81h9EwvYX5L._AA1500_James Bond is back with a vengeance. After the colossal misstep of 2008’s Quantum of Solace, the 2nd Bond film to star Daniel Craig, the brain trust behind Britain’s greatest secret agent regrouped and delivered the goods. Helming this new Bond picture is first time action director Sam Mendes. Known primarily for his dramatic films (American Beauty, Revolutionary Road), Mendes shows a flair for creating intense sequences that will keep you with your hands clenched. True to form, though, he also helps the actors dig into their roles with fervor. This is a character driven action film so good that its resounding success at the box office is no surprise.

Skyfall opens with a nail biting chase through crowded streets in Turkey and a death defying fight atop a moving train. After that, Adele sings us through the titel sequence with the classiest Bond theme in decades. Once the credits end, all hell breaks loose for MI6, the government agency that employs 007. A cyber terrorist, played by a deliciously evil Javier Bardem, enacts revenge on the one person he feels responsible for his fall from grace: Judi Dench’s M,’ the head of MI6. Bond drags himself back into the services of the Queen and country to go out and take down Bardem’s villain.

The movie moves the Bond franchise further into the new millennium, with an emphasis on new technology over Cold War gadgets. One of the themes of Skyfall is the passage of time and how Bond may be antiquated in the modern age. Are secret agents necessary when we can track a man through his cell phone and spy on him from a satellite in space? This film’s answer is yes. All of the technology in the world is meaningless if you don’t have intimate human contact to get you close to your man. The writers, Neal Purvis, Robert Wade and John Logan, also delve into the mysterious background of the hero, explaining why he’s the man he is (here’s a hint, it had something to do with the film’s title).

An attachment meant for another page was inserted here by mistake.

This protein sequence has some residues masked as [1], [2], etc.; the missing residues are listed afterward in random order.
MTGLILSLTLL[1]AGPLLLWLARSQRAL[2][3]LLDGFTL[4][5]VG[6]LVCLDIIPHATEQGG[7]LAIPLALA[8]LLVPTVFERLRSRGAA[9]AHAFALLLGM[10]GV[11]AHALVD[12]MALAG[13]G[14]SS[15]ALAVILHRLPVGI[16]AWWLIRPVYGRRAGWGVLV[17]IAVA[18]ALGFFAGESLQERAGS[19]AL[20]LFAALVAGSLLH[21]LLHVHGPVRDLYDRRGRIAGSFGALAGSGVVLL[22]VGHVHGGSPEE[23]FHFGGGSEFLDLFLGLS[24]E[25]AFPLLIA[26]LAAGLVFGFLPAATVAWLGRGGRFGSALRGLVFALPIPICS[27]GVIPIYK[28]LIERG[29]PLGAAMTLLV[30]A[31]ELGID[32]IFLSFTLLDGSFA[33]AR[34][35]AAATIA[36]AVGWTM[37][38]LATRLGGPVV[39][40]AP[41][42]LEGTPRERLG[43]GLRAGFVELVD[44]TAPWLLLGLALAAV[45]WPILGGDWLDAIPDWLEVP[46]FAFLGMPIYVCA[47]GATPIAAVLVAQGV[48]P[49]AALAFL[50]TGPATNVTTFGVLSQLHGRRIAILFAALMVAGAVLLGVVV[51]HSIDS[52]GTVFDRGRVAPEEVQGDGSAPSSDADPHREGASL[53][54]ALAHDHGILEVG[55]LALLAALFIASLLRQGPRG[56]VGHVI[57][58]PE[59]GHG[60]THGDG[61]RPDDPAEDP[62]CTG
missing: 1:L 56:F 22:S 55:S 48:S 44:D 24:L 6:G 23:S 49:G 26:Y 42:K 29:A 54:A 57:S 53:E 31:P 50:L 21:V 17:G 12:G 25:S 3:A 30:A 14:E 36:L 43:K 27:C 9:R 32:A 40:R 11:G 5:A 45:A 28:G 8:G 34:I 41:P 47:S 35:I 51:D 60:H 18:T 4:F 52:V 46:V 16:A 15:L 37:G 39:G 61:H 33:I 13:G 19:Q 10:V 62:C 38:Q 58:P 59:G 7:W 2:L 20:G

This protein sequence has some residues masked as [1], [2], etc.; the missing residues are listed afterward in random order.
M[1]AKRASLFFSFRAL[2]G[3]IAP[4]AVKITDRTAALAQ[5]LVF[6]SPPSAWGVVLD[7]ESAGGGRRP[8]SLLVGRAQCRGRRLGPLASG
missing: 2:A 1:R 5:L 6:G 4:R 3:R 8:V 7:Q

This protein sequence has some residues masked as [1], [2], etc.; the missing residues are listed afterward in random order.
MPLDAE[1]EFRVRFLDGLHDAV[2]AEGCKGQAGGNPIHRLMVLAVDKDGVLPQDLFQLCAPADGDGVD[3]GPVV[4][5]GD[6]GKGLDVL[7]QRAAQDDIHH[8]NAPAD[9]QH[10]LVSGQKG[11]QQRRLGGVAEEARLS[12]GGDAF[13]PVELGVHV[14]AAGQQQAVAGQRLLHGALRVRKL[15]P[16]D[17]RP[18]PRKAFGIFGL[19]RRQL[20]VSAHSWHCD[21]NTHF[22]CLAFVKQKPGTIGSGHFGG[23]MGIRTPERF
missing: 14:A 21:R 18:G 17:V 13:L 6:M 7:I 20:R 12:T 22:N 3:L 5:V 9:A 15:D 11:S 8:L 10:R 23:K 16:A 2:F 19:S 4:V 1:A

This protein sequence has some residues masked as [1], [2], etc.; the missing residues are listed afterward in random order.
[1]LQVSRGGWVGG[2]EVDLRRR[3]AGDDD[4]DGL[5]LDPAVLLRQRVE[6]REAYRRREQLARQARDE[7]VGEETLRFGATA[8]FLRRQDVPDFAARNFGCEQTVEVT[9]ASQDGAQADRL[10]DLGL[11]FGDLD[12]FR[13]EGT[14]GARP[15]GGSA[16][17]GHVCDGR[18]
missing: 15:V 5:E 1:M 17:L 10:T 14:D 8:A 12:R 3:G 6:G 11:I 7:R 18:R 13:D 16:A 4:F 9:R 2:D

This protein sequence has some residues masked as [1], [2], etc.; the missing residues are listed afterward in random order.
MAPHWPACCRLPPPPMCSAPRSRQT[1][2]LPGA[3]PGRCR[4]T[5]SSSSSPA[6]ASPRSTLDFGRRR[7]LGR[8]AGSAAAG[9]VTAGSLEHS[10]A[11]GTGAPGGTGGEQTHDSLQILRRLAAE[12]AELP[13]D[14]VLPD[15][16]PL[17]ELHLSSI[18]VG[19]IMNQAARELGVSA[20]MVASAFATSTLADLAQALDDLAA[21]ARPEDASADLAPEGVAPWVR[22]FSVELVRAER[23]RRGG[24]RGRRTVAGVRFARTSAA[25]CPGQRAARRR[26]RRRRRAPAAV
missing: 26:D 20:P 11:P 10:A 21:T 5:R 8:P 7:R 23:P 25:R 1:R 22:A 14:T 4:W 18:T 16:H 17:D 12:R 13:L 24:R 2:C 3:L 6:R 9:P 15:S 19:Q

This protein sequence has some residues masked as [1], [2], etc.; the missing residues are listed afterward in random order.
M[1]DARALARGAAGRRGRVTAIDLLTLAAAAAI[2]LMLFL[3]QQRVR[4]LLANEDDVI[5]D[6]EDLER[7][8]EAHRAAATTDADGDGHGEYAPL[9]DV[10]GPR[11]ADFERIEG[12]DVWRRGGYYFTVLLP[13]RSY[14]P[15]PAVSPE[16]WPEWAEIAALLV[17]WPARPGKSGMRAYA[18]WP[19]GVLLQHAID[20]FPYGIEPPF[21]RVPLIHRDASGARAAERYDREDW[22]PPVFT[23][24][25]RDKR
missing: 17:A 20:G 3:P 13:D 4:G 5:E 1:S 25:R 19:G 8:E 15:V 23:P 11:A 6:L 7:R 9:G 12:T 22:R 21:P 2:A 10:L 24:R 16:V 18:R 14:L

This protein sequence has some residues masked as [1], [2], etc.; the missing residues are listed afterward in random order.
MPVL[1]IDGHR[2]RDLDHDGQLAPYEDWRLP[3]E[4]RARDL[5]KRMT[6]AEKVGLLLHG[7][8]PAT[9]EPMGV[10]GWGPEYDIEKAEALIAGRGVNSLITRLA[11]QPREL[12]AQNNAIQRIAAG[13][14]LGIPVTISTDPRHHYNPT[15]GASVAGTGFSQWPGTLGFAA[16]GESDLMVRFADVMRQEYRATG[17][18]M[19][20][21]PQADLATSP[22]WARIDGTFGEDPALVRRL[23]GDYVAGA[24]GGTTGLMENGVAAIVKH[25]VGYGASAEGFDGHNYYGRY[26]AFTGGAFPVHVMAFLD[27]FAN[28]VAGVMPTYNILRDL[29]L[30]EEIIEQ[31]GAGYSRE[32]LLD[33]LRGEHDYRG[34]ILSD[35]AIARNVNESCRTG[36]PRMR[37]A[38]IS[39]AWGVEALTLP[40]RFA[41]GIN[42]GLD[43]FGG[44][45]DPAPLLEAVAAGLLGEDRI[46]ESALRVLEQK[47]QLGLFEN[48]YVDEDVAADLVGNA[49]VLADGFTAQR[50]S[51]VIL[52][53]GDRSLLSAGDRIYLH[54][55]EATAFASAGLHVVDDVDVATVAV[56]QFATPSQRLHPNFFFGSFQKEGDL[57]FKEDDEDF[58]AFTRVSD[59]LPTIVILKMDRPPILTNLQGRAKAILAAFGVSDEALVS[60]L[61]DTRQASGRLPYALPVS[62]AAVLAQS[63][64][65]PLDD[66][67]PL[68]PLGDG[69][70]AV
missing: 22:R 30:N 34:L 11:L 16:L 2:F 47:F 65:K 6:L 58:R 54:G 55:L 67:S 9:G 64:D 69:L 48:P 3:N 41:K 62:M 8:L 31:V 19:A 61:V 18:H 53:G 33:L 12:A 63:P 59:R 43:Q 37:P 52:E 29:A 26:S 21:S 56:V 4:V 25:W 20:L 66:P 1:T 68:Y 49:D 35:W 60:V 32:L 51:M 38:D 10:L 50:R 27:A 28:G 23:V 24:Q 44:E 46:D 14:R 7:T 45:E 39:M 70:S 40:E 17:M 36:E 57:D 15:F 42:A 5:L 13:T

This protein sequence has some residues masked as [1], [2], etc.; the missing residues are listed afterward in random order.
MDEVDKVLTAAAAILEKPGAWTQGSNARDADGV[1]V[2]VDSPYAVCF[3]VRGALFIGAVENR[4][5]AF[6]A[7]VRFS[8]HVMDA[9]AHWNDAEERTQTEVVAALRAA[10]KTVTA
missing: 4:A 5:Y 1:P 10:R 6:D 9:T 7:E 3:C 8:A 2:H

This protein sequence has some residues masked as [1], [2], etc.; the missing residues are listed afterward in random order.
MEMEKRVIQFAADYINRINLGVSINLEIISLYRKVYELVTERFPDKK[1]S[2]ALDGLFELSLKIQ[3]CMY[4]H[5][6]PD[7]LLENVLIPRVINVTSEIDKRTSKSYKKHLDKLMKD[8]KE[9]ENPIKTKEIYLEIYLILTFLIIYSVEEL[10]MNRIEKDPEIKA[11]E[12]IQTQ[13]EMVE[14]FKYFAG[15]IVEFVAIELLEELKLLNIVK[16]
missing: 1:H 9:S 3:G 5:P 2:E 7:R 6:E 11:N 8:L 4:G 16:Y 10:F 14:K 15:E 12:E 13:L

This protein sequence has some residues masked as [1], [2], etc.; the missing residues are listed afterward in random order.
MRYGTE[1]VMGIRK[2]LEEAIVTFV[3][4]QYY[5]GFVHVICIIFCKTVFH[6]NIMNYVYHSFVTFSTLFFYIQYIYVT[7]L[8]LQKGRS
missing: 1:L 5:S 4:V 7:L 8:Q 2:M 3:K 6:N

Mendes and company pay tribute to the film series long legacy, with appearances by the new Q’ (Ben Whishaw) and eventually the new Moneypenny. Additionally, the classic Bond Aston Martin makes an appearance, and Thomas Newman interweaves the instantly recognizable Bond theme throughout his film score.  The director has assembled another exceptional cast for one of his films, including Ralph Fiennes, Naomie Harris and a wonderful Albert Finney. The brilliant cinematographer, Roger Deakins, proves that action movies can be artistic even though two men are fighting to death. The silhouette fight in a Shanghai hi-rise between Bond and an assassin if poetry to watch.

Daniel Craig continues to shine as Bond. Perhaps this is sacrilegious for Bond aficionados, but I actually like him better than Sean Connery. Craig brings a weight to the character that has always been lacking, in my opinion. The actor is signed on for at least two more 007 films. As a person who has only had a passing interest in James Bond throughout his life, I can honestly say that I can’t wait for the next one.

The Blu-ray comes with pretty standard bonus features. Commentary, behind the scenes featurettes and theatrical trailers.

About the Author

Scott Malchus

Scott Malchus is a writer, filmmaker and die hard Cleveland Indians fan. His memoir, “Basement Songs,” is available in paperback and Kindle. He wrote and directed the film “King's Highway." His family is heavily involved in fund raising to find a cure for cystic fibrosis. Scott Malchus is an employee of Cartoon Network and Turner Broadcasting. The opinions expressed on Popdose are his own and do not reflect those of his employer. Email: Malchus@popdose.com. Follow him @MrMalchus

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